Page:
So, I’m not against grammar study at all! But I also know that I could’ve reached the same level I have with far less grammar knowledge and I know many people who have acquired a very good level without trying to memorize explicit grammar rules, especially in the beginning (which was the OP’s original question). Steve is just one example.
Even I refused to learn a lot of the conjugation/declension/verbal pair tables by heart. I had a look at them from time to time and mostly learned the forms through exposure.

You do have to know grammar in the end but you can just be aware of what you have to come to grips with (without committing them to memory) and concentrate in acquiring patterns. Patterns, not just “set phrases”. If you acquire patterns as you learn vocabulary, you’ll be able to speak, even without knowing grammar rules by heart.

Does learning rules help? It may or may not, depending on your learning style

I agree with magorock, but I would replace ‘study by heart’ to ‘study by use, by examples’.
It’s better to know even in English that in the Present Simple we need the ending -s in the 3 person Sg than to remember all time(!) two forms of words: read-reads, see-sees, make- makes etc.
I don’t agree wirth you, Francisco - I spoke many times with Steve - he doesn’t ignore that we have to know something from the basic grammar at the very BEGINNING!
It helps us to go through the first levels faster and more useful for us.
But Steve and I are sure that every independant learner can have his/her own method of language learning - that’s very important not to make everyone follow the same method!

I agree with the need to know grammar by use and to read introductions into the language, I’ve never said otherwise.
I think we’re playing with semantics here. I remind you of the OP’s original question:
“my question is do I really need to focus on learning all the grammar rules”
Here, “learning grammar” seems to mean “learning by heart explicit grammar rules”. It is this sense of “learning grammar” that I’m discussing here, which is the relevant one, as per OP’s question
He’s using the Assimil method, which is based on a combination of mostly dialogues plus grammar notes and one every seven lections of grammar review. OP’s question is whether he should memorize those grammar parts.
My answer is that he needn’t.
Other “definitions” of learning grammar, such as being conscious of the difficulties of the language (by cursory reading of the grammar notes) or acquiring patterns by use are a different topic and I’ve encouraged the OP to learn “grammar” in that sense, as you can read in my original reply

I get your point ftornay, I partially agree with you and I’d give the same suggestion to the OP as you did, as he seems to be enjoying his approach IF his ultimate goal was not to get a very high level or he had lots of prior experience in this field. My point is, that you as a experienced learner can manage the different parts of the language process quite your way and catch up with your weak points wherever you feel it appropriate. For example, I’ve seen multiple times when people who don’t like studying grammar remained so and kept making basic mistakes up to now or people who didn’t like to study phonetics still have a bad pronunciation regardless of their ongoing exposure to the language.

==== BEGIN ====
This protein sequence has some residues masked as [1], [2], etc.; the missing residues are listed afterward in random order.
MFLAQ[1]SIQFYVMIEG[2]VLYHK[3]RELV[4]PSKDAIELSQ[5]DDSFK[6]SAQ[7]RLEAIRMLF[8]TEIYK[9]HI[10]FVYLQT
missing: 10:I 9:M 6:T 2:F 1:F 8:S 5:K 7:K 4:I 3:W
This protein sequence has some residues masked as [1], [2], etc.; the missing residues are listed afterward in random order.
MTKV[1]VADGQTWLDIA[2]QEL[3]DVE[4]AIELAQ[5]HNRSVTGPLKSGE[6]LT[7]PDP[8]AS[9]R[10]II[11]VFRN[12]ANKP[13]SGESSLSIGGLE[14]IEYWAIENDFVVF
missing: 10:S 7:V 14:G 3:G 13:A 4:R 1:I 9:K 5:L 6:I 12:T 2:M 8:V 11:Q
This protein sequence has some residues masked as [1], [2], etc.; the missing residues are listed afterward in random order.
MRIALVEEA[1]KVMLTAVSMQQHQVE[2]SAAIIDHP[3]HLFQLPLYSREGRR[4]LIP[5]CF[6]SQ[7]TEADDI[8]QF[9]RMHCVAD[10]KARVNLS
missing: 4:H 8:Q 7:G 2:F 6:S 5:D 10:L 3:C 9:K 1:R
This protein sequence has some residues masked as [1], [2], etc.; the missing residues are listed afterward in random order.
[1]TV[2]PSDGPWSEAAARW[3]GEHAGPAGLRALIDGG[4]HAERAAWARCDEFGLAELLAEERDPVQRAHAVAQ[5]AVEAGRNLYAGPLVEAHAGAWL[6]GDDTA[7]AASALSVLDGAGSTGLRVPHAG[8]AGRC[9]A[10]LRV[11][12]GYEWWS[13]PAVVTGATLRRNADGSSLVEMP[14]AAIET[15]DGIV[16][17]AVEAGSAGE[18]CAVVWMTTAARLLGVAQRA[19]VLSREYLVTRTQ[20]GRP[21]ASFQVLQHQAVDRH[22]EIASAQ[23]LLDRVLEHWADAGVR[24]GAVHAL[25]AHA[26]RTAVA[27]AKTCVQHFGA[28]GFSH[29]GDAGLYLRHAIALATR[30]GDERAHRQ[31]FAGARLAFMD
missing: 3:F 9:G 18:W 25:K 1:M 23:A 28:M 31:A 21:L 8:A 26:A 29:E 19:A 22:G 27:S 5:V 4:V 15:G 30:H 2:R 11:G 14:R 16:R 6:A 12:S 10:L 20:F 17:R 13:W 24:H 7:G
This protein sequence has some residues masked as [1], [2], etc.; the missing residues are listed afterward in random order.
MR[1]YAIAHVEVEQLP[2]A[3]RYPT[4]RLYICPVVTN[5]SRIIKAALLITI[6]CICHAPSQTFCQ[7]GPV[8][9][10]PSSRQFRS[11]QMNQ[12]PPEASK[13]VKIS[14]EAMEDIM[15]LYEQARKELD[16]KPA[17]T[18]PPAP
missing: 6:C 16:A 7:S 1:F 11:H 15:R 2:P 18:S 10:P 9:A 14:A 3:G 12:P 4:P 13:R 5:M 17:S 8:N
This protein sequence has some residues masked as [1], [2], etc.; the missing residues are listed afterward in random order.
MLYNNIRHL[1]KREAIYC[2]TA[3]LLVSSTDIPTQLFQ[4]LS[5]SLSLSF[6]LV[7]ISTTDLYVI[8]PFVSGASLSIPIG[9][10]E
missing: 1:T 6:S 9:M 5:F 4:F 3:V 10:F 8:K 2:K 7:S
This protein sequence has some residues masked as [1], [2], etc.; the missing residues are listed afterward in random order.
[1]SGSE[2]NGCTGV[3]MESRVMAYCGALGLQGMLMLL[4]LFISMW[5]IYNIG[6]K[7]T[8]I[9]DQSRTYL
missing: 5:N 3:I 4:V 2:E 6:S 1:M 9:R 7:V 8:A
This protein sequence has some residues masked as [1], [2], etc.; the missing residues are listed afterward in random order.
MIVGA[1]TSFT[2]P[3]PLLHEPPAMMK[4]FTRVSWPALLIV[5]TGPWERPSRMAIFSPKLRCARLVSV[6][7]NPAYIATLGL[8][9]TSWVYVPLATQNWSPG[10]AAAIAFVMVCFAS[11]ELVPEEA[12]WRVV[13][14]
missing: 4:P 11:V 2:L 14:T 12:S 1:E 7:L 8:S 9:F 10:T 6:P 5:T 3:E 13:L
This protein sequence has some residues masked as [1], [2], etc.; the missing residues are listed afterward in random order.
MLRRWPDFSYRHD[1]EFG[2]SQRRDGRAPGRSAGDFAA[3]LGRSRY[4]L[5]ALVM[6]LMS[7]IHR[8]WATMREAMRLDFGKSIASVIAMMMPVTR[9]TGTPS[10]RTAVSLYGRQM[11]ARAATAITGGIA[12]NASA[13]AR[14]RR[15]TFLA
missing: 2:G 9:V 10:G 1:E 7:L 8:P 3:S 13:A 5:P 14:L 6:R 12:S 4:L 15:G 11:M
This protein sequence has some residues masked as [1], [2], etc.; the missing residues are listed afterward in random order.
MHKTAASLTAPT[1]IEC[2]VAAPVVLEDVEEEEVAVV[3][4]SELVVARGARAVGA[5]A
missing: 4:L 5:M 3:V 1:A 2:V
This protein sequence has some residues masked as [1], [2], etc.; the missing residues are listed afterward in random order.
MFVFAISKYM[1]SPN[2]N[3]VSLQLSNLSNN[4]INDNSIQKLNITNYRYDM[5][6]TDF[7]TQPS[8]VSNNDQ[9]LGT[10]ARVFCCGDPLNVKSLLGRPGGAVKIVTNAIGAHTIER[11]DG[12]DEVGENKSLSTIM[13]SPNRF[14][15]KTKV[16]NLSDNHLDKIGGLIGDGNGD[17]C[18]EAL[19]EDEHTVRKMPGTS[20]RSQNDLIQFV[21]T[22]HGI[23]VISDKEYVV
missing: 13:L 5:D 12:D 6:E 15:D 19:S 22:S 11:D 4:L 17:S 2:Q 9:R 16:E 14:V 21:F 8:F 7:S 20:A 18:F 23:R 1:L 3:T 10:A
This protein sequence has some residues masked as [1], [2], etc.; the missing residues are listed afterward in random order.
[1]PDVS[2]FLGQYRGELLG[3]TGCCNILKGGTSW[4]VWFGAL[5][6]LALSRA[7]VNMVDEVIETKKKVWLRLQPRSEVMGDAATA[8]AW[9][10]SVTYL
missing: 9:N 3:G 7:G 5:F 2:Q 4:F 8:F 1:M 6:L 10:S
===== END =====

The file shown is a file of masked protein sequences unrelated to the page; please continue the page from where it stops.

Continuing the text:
Nevertheless, I don’t posses the truth and maybe after trying another approaches, I’d recommend a more intuitive way to go about that.

Watch this, and in general check Stephen Krashen’s research (there are other, longer videos in youtube and, of course, technical papers) to see where I come from:

I find that knowing grammar speeds up my learning process.

This being said, everyone is different. Some people pick up a book straight from the bat in their target language and learn this way. Others learn better doing boring grammar exercises. As long as you’re progressing and having fun I don’t see where the problem is with your technique.

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I strongly believe it is important for languages like Russian. With a case based language, it’s important to know the differences, because it can be the difference of being understood and being offensive. There are so many variations of words, that one can’t possibly understand sentences without some sort of explanation. I don’t think repetition will make a difference. If you don’t know, you don’t know. I use grammar books and sites as references. I study grammar as I go, and if I’m still confused, I listen to a lesson like Evgueny’s Практичкеская грамматика to practice. I believe it should be: reading/listening, explanation, then repetition.

Examples of why grammar is important:

Я хочу подарить тебe
Я хочу подарить тебя

Or translated as: I want to give you…

One might think, especially an English speaker, what’s wrong with this statement?

The first statement is giving someone a gift, the second statement is giving someone away as a gift.

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By the way, I think that the knowledge of the basic grammar is much more important for the foreigners than for the native speakers who is hearing the language the whole day and every day and can learn gradually instinctively by a great number of repetition.